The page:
Consider the of motif of sight and seeing in Their Eyes Were Watching God; how does "seeing clearly" or "seeing the truth" help certain characters advance? How does metaphorical blindness cause problems for certain characters (particularly the men)? How is self-perception instrumental?

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Hurston's novel opens with a lyrical meditation on seeing. Men see "ships at a distance" carrying their dreams; when they do not achieve their dreams, they become broken or bitter. For women, the dream becomes a truth that can guide them, as we see with Janie.

A second instance of this motif occurs when Janie discovers that she is black, when (as Alphabet) she searches for herself in the photograph her white playmates have. This moment of recognition creates something like the double consciousness that W.E.B. du Bois speaks of and initiates Janie's and the reader's awareness that the self needs to be integrated in a way in which the inner self and one's outer recognition of self align.

Janie chafes in her first two marriages because of the gap between what she desires and feels about herself and what others see in her. Mrs. Turner further irritates Janie, as she idolizes Janie's physical attributes.

As she grows more independent with Tea Cake, Janie begins to connect the inner and outer selves. In the hurricane, from which the title comes, Janie and Tea Cake confront the storm while "their eyes were watching God." The disastrous aftermath of the storm and Tea Cake's rabies bring Janie home, where she is the object again of others' scornful sight yet also her most triumphant self—pulling her horizon about herself and anticipating a future of self-realization.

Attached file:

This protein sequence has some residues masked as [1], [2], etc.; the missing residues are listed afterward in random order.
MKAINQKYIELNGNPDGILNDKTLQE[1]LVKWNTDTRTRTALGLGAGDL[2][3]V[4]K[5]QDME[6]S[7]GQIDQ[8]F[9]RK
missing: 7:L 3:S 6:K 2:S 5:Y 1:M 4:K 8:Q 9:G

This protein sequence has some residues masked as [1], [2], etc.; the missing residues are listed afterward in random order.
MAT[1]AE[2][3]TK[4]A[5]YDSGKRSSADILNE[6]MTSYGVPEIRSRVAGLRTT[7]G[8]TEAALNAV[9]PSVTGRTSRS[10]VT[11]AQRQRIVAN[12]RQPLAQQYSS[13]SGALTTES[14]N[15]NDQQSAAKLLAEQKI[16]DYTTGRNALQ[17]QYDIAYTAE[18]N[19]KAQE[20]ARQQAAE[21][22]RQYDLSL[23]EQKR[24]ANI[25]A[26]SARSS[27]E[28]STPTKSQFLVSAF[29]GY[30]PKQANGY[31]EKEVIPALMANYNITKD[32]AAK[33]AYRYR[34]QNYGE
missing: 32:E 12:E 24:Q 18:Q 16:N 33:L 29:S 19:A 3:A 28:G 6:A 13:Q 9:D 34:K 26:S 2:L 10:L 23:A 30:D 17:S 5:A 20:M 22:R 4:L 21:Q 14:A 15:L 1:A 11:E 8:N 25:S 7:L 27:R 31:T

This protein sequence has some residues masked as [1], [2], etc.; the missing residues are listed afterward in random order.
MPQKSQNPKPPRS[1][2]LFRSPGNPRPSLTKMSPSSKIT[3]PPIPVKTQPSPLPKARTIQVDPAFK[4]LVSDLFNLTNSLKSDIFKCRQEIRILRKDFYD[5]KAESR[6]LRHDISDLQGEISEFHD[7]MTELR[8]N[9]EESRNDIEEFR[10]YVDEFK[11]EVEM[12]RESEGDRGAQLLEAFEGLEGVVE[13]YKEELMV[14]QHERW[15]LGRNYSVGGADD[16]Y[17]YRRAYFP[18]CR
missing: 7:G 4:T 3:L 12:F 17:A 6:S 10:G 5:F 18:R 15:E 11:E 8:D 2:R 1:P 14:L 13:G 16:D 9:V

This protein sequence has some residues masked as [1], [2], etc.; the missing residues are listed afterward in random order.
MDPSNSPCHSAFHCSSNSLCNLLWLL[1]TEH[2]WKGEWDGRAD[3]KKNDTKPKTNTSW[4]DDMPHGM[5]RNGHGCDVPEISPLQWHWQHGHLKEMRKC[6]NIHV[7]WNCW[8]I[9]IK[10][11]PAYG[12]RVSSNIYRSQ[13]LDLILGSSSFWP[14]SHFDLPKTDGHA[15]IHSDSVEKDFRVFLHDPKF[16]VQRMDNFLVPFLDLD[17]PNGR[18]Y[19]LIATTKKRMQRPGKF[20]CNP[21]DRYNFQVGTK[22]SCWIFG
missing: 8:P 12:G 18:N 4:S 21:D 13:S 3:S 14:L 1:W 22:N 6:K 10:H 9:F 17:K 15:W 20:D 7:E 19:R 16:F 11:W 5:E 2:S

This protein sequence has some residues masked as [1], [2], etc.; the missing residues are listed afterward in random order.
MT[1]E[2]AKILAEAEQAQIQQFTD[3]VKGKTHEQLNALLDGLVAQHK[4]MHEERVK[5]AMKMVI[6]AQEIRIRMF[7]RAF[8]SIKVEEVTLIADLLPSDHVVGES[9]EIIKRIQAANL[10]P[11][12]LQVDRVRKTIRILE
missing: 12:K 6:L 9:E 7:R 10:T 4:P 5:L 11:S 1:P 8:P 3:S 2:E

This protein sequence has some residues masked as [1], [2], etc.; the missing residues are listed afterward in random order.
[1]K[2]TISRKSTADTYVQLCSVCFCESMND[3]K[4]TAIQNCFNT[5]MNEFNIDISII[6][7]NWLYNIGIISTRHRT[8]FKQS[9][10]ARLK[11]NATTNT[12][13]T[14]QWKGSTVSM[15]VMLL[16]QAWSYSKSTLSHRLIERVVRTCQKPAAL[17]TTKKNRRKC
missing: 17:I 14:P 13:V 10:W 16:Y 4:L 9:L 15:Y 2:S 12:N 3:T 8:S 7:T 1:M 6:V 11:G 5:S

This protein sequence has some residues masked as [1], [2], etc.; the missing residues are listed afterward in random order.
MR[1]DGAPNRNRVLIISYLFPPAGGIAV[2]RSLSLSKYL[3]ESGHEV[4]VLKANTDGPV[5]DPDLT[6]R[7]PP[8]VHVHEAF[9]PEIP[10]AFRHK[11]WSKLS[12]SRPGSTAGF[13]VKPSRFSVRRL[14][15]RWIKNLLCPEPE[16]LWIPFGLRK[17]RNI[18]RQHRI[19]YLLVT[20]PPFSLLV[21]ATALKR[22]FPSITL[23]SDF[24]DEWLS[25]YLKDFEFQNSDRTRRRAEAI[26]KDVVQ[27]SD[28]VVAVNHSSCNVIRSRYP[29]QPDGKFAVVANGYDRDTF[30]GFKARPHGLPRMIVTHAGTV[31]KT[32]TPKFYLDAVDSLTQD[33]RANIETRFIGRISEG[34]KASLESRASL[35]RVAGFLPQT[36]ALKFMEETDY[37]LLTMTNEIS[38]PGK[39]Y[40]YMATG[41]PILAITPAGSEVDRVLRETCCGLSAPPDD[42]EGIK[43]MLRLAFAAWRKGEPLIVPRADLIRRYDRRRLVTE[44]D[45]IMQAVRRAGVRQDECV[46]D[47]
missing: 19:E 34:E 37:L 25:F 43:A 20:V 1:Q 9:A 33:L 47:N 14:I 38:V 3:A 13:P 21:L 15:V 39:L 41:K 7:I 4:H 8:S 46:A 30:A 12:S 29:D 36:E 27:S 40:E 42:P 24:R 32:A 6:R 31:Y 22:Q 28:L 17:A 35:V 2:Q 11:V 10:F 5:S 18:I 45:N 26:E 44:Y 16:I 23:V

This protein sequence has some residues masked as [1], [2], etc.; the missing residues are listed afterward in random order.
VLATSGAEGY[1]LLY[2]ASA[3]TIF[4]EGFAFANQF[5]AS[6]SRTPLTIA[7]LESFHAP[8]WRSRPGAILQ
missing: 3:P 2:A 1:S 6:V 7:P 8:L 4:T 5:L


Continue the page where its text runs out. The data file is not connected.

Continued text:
Last Updated by eNotes Editorial on November 20, 2019
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Perhaps the title of Hurston's book suggests that the vision which Janie needs is one of the soul rather than one of body.  For, it is in the development of her interiority, her inner voice and consciousness, that Janie becomes a whole person, released from the domination of the men in her life. With the aid of Tea Cake, Janie finds her own voice; thus, she becomes her own person, no longer having to cover her luxurious hair, no longer suppressed in her feelings. 

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I would want to argue that there are various moments of this novel when Janie in particular sees her life for what it is and also sees her various husbands for who they are. Blindness or lack of self-perception is key in both of her first two marriages, as both of her husbands display a lack of self-perception that shows they are unable to see themselves in the way that Janie comes to see them. Also, let us remember that Janie achieves a moment of self-perception at the very end of the novel when she is able to look back on all of her experiences and gather them in like a shawl.

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